On Wednesday (April 21) a UN special envoy for human rights (UN) said that Myanmar’s military suppression of anti-coup protesters has displaced nearly a quarter of a million Burmese.
Myanmar’s military government has increased the use of lethal weapons to quell large-scale protests against the February 1 coup carried out by the military to overthrow civilian leader Aung San Suu Kyi.
According to the Association for Supporting Political Prisoners (AAPP), a local surveillance organization, at least 738 people have been killed and 3,300 are dying in prisons as political prisoners.
On Wednesday (April 21), the UN Special Rapporteur on the human rights situation in Myanmar Tom Andrews wrote on Twitter: “According to the sources, it is shocking to know that… military attacks [ Myanmar] has displaced nearly a quarter of a million Burmese people. The world must act immediately to resolve this humanitarian catastrophe. ”
Padoh Mann Mann, spokesperson for the 5th Brigade of the Karen National Union, a rebel group operating in the mountainous border areas of eastern Myanmar, said more than 2,000 Karen people have now crossed the Myanmar border. Thailand and thousands of others have been displaced within the country.
“They are all hiding in the woods near their village,” he said.
Free Burma Rangers, a Christian aid group, estimates at least 24,000 people in the state of Karen have been displaced in the wake of Myanmar army’s mortar and air strikes that took place earlier this month.
Free Burma Rangers director David Eubank told AFP: “Although the air raids have stopped, the ground attacks have increased.”
He said many of the thousands of displaced people were self-sufficient rice farmers and that they would face a shortage of food in the future if they could not return home safely to take care of the wings. their companion.
“We have been looking at food for six months,” he said. He added that some of the evacuees were sleeping in caves or under banana trees.
Air raids took place daily in the state of Kachin in northern Myanmar and at least 5,000 people had been evacuated in recent skirmishes, Eubank said.
Locals taking care of evacuees in some areas of Kachin state are worried about shortages in food supplies in the near future.
Mr. Brang Shawng, leader of an evacuation camp in Kachin state, told AFP: “We currently have 980 people from 27 villages. At this point, we are having difficulty hoarding food. ”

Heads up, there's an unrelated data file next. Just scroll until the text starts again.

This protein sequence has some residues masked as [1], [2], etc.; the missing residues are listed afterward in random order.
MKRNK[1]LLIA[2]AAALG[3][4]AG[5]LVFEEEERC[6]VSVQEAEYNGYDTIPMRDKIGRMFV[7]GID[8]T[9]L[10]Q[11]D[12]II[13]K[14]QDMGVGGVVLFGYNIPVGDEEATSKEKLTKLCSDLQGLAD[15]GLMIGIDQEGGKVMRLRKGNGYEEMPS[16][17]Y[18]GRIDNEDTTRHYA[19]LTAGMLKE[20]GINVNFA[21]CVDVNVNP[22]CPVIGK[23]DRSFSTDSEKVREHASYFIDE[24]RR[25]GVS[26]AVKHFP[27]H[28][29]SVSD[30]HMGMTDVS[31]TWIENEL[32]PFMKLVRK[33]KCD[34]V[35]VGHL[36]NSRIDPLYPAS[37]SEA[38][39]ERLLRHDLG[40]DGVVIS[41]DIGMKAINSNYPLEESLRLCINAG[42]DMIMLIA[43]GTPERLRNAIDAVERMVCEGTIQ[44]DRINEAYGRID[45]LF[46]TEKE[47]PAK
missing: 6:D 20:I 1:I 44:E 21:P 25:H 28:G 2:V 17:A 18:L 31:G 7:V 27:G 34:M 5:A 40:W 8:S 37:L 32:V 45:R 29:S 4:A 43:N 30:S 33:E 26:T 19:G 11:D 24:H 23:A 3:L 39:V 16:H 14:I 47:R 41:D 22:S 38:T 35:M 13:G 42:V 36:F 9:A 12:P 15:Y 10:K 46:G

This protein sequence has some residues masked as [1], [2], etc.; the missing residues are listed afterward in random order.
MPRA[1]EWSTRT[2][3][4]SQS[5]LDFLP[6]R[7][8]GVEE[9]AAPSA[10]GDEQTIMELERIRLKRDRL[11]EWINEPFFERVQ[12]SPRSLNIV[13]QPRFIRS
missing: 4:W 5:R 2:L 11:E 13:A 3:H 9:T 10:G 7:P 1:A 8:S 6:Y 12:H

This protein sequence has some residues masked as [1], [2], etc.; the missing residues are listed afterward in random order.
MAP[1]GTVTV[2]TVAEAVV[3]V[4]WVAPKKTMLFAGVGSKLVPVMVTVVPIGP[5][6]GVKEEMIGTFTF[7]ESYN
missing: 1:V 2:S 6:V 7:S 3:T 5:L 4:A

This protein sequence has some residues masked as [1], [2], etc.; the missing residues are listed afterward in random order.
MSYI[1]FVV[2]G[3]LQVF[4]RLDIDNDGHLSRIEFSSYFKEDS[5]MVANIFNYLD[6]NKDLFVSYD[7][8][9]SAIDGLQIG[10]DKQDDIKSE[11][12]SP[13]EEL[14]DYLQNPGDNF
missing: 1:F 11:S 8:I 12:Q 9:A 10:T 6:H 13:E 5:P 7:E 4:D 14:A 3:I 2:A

Negotiations on Myanmar crisis in Jakarta
Amid growing violence in Myanmar, Southeast Asian leaders and foreign ministers are about to hold talks on the Myanmar crisis in Jakarta, Indonesia on Saturday (April 24).
The scheduled attendance of the summit by General Min Aung Hlaing, leader of the military coup in Myanmar, has angered activists and human rights organizations.
Mr. Brad Adams of Human Rights Watch said: “[General] Min Aung Hliang is facing international sanctions because of his role in cruel military actions as well as in repression. brutal for pro-democracy protesters, should not be welcomed at an intergovernmental meeting to resolve the crisis he created himself. “
On Tuesday evening (April 20), Myanmar authorities released free video journalist Ko Latt, who had been detained for a month in the capital Naypyidaw.
According to Reporting ASEAN, at least 70 reporters have been arrested since the coup and 38 are in custody.
On Wednesday (April 21) pro-democracy protesters wore blue shirts across Myanmar’s cities and towns following a unified call to demand the release of all. political prisoners. Prisoners in prisons in Myanmar wear blue shirts.
A Yangon doctor who participated in the green-shirt rally told AFP: “I want all those arrested for fighting for the truth be freed.”
The United States imposed more sanctions
In Washington, on Wednesday (April 21) the US Treasury Department put two Myanmar state-owned pearl and wood businesses on the list of sanctions. The Ministry of Finance said these businesses were used to generate economic resources for the Myanmar military regime.
These are the latest US sanctions in a series of punitive actions launched after the Myanmar military has carried out a coup and killed protesters since taking power.
Sanctions imposed on the Myanmar Timber Enterprise and Myanmar Pearl Enterprise – the two companies responsible for exporting the country’s timber and pearls – are intended to restrict them from continuing. access to the global commercial and financial system by prohibiting American individuals and companies from doing business with them.